- Kevin Seifert, NFL Nation
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The Detroit Lions have accomplished the difficult, complicated and expensive task of retaining the core of the team that lifted them to their first playoff appearance in a decade. The final domino to fall was middle linebacker Stephen Tulloch, who agreed to a five-year contract hours before his potential replacement was scheduled to visit the team's practice facility.
Tulloch's deal means that 21 of the Lions' 22 offensive and defensive starters from last season are now under contract. The exception is cornerback Eric Wright, whom the Lions wisely chose not to pursue once the Tampa Bay Buccaneers offered him a pricey five-year contract worth $37.5 million.
Otherwise, however, the Lions systematically took care of business over the past month, navigating a tight salary cap situation by using most every tool at their disposal. At times, it required premium cash outlays that not every NFL team would commit to.
In summary, the Lions:
Used the franchise tag to prevent the departure of defensive end Cliff Avril, a move that in essence guarantees Avril a one-year deal worth $10.6 million.
Issued a second-round tender to linebacker DeAndre Levy, essentially giving him a one-year deal worth $1.927 million.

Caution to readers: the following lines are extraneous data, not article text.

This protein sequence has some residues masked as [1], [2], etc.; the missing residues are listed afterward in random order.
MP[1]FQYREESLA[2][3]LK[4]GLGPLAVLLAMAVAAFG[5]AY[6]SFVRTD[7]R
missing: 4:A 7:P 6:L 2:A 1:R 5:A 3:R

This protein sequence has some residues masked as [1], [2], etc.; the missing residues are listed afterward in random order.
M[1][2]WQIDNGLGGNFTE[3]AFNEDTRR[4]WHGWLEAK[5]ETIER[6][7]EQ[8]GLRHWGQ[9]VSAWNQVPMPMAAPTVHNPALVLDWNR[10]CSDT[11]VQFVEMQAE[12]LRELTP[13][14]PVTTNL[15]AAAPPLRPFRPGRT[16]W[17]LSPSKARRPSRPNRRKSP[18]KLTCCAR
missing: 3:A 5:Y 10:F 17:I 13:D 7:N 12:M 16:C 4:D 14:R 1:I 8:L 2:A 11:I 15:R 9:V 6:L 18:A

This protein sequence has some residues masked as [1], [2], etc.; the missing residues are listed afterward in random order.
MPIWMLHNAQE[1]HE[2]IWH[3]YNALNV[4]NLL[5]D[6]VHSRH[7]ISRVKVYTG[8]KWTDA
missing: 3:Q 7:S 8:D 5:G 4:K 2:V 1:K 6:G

Freed up about $9 million more in cap space by extending the contract of receiver Calvin Johnson. For the moment, at least, Johnson is the NFL's highest-paid player with an eight-year deal worth a total of $132 million, of which $60 million is guaranteed.
Re-signed left tackle Jeff Backus to a two-year deal worth $10 million.
Although it took the longest, Tulloch's agreement was no less important than any of those we just ran through. Tulloch made a substantive impact on the Lions' defense as both a leader and a sure tackler. He proved exceptionally durable, playing on all but 19 of their defensive snaps in 2011, and provided a true fixture that allowed Levy to play a more a natural role on the outside.
Negotiations stalled to the point where the Lions scheduled free agent David Hawthorne for a visit. (Funny how the timing often works.) In the end, however, the Lions have managed to keep together their best team in a generation, and now they can look for ways to supplement it through secondary free agency and the draft.
The Detroit Lions have accomplished the difficult, complicated and expensive task of retaining the core of the team that lifted them to their first playoff appearance in a decade.